I’VE just had a very interesting taxi journey, from my parents’ house to Worthing station. It went like this:
Driver: “So where are you going?” Me: “London.” Driver: “Why?” Me: “I live there.” Driver: “Uggh. Why?” Me: “Um. It’s nice?”
Driver: “It’s a dirt-hole.” (I should state now that the world he used was not ‘dirt-hole’ but something altogether more unsuitable for delicate Worthing eyes.)
Me: “Oh. Wow. Ok. The WHOLE of London is a dirt-hole?” Driver: Yes. They need to brick over the whole place and fill it with water.” Me, blinking: “You want to turn our capital city into... a massive pond?” Driver: “Yes. It’s a dirt-hole. Why would you live there?” Me: “The culture? The people? All the, um, STUFF?” Driver: “Pffffft”
Me: “To get away from people like you?” Silence. Me: “I don’t think you’ve been to the right bits, mate.” Driver: “The whole place is a poohole.” Me, in a tiny voice: “You do know that the Queen lives there, right?” Driver, tapping meter which reads £3.20: “In London, THAT would say twenty quid.” Me: “True. But I wouldn’t be in a cab in London. I’d be on a night bus, chatting to a nice wino.”
The exchange continued in this fashion until we reached the station, at which point Mr Awful Taxi Driver did not receive a tip.
The whole thing got me thinking. We all know I would never speak ill of Worthing (well I would and frequently do, but for the purposes of this article we’ll pretend otherwise). It produced my father, housed my grandparents and bred me for a happy decade. It taught me what a “twitten” is, and how to most effectively play 2p machines. It helped me appreciate beaches, both with and without sand, more than your average inlander.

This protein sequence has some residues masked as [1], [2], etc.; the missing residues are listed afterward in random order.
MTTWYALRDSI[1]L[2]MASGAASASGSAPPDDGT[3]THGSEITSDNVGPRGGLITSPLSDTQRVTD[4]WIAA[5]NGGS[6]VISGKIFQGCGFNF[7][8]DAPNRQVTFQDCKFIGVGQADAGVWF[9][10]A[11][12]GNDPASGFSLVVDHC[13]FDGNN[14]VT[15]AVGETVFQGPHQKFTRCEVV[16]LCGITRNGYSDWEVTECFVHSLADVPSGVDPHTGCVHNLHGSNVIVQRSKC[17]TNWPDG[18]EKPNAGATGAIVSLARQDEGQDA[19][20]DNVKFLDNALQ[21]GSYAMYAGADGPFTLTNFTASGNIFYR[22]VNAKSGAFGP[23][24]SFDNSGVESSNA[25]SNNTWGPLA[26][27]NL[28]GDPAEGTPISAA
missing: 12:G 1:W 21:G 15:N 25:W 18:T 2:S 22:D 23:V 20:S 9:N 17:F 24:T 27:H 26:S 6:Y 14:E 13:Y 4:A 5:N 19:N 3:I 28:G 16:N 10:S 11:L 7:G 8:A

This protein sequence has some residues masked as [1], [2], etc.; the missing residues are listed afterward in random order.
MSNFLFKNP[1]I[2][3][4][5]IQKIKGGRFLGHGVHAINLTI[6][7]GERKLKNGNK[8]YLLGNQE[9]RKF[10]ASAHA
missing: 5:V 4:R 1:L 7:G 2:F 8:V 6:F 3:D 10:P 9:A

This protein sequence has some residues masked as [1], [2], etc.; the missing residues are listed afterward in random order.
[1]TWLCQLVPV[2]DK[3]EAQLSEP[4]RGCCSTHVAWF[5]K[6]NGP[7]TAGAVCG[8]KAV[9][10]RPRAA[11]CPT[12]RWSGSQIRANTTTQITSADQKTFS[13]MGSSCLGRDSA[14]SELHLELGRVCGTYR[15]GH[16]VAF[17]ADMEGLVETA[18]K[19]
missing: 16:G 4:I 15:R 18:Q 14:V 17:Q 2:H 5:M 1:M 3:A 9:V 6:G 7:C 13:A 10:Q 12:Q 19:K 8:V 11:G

But even for the sake of giving Mr Awful Taxi Driver the benefit of the doubt, it’s pretty hard to pretend that the town has ever equalled London. It’s a great place to grow up in, because it inspires you to get out and go somewhere better. My friend the Awful Taxi Driver, it seems, would disagree.
“So, you think Worthing isn’t a dirt-hole?” I innocently asked him. “It wasn’t, but now there’s too many of your London types here, too,” he snarled. “Really?” I said, looking around hopefully for someone with a Whole Foods bag and a Blackberry that I could run towards with my arms open, shrieking “Embrace me, kindred spirit! Let’s compare Oyster cards!”. Alas, none to be found.
My theory on the reason suburban people think they hate London, aside from the obvious excessive Mail/Express reading and general belief that every stranger’s just a mugger you haven’t met, is that they’re thinking of the bits they go to as a tourist. King’s Cross. Leicester Square. Oxford Street. Places that ooze with a sort of pungent pedestrian soup.
But here’s the secret that my angry friend might want to know – nobody LIVES in those places. And when we venture into them, Londoners hate them more than you do. It’s the equivalent of someone coming to Worthing, spending an hour at Teville Gate, then going back and telling all their friends it’s a dirt-hole.
And you wouldn’t like that, now, would you?